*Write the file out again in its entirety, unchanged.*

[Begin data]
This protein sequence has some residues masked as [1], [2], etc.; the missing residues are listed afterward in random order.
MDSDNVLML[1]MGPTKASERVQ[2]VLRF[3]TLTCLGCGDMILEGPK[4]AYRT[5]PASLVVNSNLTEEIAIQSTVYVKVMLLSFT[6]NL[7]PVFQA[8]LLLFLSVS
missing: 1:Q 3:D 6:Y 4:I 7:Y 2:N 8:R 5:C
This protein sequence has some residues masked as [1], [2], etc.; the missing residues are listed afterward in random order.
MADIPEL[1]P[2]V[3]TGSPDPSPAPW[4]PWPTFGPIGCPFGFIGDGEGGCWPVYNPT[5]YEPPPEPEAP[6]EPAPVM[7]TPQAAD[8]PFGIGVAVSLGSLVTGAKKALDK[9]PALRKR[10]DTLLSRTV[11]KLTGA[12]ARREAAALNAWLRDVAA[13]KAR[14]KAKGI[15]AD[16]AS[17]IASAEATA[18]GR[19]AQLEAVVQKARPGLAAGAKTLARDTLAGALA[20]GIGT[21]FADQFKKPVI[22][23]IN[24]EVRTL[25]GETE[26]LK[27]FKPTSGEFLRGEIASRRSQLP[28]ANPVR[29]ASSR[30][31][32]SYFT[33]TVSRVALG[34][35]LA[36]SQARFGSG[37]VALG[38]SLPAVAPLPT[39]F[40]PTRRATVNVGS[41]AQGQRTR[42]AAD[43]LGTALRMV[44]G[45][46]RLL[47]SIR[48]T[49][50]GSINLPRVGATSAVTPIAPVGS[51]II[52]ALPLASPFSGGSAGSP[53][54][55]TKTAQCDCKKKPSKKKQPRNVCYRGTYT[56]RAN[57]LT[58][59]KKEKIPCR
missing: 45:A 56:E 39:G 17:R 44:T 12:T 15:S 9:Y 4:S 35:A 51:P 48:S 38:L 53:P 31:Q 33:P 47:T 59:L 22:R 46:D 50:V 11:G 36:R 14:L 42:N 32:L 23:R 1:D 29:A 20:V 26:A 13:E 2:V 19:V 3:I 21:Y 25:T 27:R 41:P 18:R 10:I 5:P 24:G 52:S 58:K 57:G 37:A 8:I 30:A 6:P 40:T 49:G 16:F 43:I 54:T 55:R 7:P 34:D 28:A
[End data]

This protein sequence has some residues masked as [1], [2], etc.; the missing residues are listed afterward in random order.
MDSDNVLML[1]MGPTKASERVQ[2]VLRF[3]TLTCLGCGDMILEGPK[4]AYRT[5]PASLVVNSNLTEEIAIQSTVYVKVMLLSFT[6]NL[7]PVFQA[8]LLLFLSVS
missing: 1:Q 3:D 6:Y 4:I 7:Y 2:N 8:R 5:C
This protein sequence has some residues masked as [1], [2], etc.; the missing residues are listed afterward in random order.
MADIPEL[1]P[2]V[3]TGSPDPSPAPW[4]PWPTFGPIGCPFGFIGDGEGGCWPVYNPT[5]YEPPPEPEAP[6]EPAPVM[7]TPQAAD[8]PFGIGVAVSLGSLVTGAKKALDK[9]PALRKR[10]DTLLSRTV[11]KLTGA[12]ARREAAALNAWLRDVAA[13]KAR[14]KAKGI[15]AD[16]AS[17]IASAEATA[18]GR[19]AQLEAVVQKARPGLAAGAKTLARDTLAGALA[20]GIGT[21]FADQFKKPVI[22][23]IN[24]EVRTL[25]GETE[26]LK[27]FKPTSGEFLRGEIASRRSQLP[28]ANPVR[29]ASSR[30][31][32]SYFT[33]TVSRVALG[34][35]LA[36]SQARFGSG[37]VALG[38]SLPAVAPLPT[39]F[40]PTRRATVNVGS[41]AQGQRTR[42]AAD[43]LGTALRMV[44]G[45][46]RLL[47]SIR[48]T[49][50]GSINLPRVGATSAVTPIAPVGS[51]II[52]ALPLASPFSGGSAGSP[53][54][55]TKTAQCDCKKKPSKKKQPRNVCYRGTYT[56]RAN[57]LT[58][59]KKEKIPCR
missing: 45:A 56:E 39:G 17:R 44:T 12:T 15:S 9:Y 4:S 35:A 51:P 48:S 38:L 53:P 31:Q 33:P 47:T 59:L 22:R 46:D 50:V 11:G 36:R 14:L 42:N 32:L 23:R 1:D 29:A 20:V 26:A 13:E 2:V 19:V 3:I 21:Y 25:T 27:R 41:P 18:R 10:I 5:P 24:G 52:S 58:K 57:G 37:A 8:I 30:A 6:P 40:T 49:G 16:F 43:I 54:T 55:R 7:P 34:D 28:A